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Cathey Park of Cambridge, Massachusetts shows her cast signed by U.S. President Barack Obama after he spoke about health insurance at Faneuil Hall in Boston October 30, 2013. The writing on the cast reads,
One of the provisions of Obamacare that took effect in 2010 was to allow people age 26 and under to remain on their parents' health insurance plans. Since that part of the law has been in place for four years, it's been long enough to give an idea of what that means for the health of those people, and a new study has explored just that, and found even more good news for the law.

The new study, led by Dr. Kao-Ping Chua, a pediatrician at Boston’s Children’s Hospital and published in the Journal of the American Medical Association, finds an increase in the number of people who report they are in excellent physical and mental health and that this group has spent less out-of-pocket for health care. Using survey data from the federal Agency for Healthcare Research and Quality, they compared cohorts of young adults, ages 19 to 25—the group eligible for coverage under the law—and 26 to 34, who were not, and they looked at data for the eight years previous to the law as well as the four years since its implementation.

Insurance coverage increased markedly among the young adults, while declining slightly among the older group.

At the same time, young adults’ annual out-of-pocket medical expenses, including copays and deductibles, declined from an average of $546.11 in the period before the health law to $490 in 2011.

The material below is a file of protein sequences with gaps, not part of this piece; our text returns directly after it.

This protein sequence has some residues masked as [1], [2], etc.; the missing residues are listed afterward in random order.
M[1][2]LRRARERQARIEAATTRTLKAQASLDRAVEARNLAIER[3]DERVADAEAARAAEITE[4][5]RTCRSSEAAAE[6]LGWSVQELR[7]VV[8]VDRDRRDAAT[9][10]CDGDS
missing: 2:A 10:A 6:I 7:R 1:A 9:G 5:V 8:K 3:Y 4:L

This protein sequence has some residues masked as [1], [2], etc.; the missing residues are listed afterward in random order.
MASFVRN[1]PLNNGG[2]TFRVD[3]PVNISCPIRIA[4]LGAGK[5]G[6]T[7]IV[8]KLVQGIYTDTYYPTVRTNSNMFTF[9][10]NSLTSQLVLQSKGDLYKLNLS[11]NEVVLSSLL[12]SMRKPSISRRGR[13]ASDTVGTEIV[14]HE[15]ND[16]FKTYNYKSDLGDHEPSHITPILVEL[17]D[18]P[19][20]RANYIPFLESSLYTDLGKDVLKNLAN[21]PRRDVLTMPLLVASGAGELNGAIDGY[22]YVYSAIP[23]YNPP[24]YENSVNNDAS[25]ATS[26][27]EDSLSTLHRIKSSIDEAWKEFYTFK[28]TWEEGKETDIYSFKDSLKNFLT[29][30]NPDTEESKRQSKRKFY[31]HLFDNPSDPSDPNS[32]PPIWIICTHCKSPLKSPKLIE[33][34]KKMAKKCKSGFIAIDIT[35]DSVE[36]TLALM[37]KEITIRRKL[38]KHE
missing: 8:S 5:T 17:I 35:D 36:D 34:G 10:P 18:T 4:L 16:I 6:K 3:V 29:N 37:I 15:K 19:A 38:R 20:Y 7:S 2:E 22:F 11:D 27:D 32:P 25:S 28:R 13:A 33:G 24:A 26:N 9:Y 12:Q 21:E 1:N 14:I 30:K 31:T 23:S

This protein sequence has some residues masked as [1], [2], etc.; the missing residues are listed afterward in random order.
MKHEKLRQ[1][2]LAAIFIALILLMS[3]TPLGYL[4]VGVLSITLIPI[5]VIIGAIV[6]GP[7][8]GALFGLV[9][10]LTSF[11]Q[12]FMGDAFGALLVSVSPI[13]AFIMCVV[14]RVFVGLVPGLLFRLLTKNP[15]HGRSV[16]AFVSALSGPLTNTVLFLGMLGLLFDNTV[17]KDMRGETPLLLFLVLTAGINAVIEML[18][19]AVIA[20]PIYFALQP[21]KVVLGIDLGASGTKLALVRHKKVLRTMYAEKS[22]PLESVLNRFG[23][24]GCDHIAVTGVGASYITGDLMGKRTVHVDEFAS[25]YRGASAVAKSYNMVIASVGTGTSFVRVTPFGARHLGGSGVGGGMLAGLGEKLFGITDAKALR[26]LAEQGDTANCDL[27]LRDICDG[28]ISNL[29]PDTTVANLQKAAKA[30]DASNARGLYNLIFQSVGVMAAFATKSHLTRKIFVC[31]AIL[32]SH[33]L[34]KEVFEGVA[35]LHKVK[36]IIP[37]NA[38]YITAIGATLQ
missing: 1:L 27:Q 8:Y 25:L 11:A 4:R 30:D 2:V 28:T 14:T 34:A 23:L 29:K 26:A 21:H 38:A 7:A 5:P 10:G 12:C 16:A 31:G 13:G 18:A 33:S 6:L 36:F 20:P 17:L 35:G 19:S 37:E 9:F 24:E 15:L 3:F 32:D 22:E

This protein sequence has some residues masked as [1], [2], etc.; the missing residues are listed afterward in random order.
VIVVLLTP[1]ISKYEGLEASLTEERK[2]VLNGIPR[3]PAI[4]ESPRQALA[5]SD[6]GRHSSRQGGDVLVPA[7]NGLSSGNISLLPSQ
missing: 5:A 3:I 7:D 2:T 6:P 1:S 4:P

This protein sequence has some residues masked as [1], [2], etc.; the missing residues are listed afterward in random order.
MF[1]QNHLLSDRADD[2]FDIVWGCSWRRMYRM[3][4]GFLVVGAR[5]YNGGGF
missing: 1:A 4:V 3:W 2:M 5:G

By contrast, annual out-of-pocket medical costs for the older group increased from an average of $626.66 to $644.82.

Younger adults also reported feeling better, with nearly 31% reporting themselves in excellent physical health after passage of the law, compared to nearly 27% giving that rating before.

The older group experienced a decline in self-reported health, with 21% reporting excellent physical health after passage of the law, compared 23% before.

What's interesting here is that the research didn't show a marked increase in healthcare usage by the 19-25 group, their "use of primary care remained constant, while it declined among the older group in 2011." Part of what could be at work here is something that showed up in the Oregon Medicaid study: having insurance gives a sense of security and better health and lowers depression levels. Just having that coverage makes a difference, even if it's not used that much.

There's one more data point in the very good Obamacare news we've been seeing since it hit the remarkable benchmark of 8 million enrollees. And it's one more nail in the Republican's anti-Obamacare coffin.

Originally posted to Joan McCarter on Wed Jun 18, 2014 at 08:39 AM PDT.

Also republished by Obamacare Saves Lives, Good News, and Daily Kos.

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Comment Preferences

  •  Tip Jar (12+ / 0-)

    "The NSA’s capability at any time could be turned around on the American people, and no American would have any privacy left, such is the capability to monitor everything. [...] There would be no place to hide."--Frank Church

    by Joan McCarter on Wed Jun 18, 2014 at 08:39:36 AM PDT

  •  Now if we could only get the msm (5+ / 0-)

    to squeeze in a word or two about this positive news.

    Maya Angelou: “There's a world of difference between truth and facts. Facts can obscure truth.”

    by JoanMar on Wed Jun 18, 2014 at 08:58:41 AM PDT

  •  Please Help!! (2+ / 0-)
    Recommended by:
    NedSparks, hbk

    Please help us and tell Rep. Bradley Byrne (of Alabama) Bentley to support expanding Medicaid Please call Phone: (251) 690-2811 Phone: (251) 972-8545 phone: (202) 225-4931 fax: (202) 225-0562 or use his facebook page (let him have it) https://www.facebook.com/...

  •  Who would have thought so much good could come... (3+ / 0-)
    Recommended by: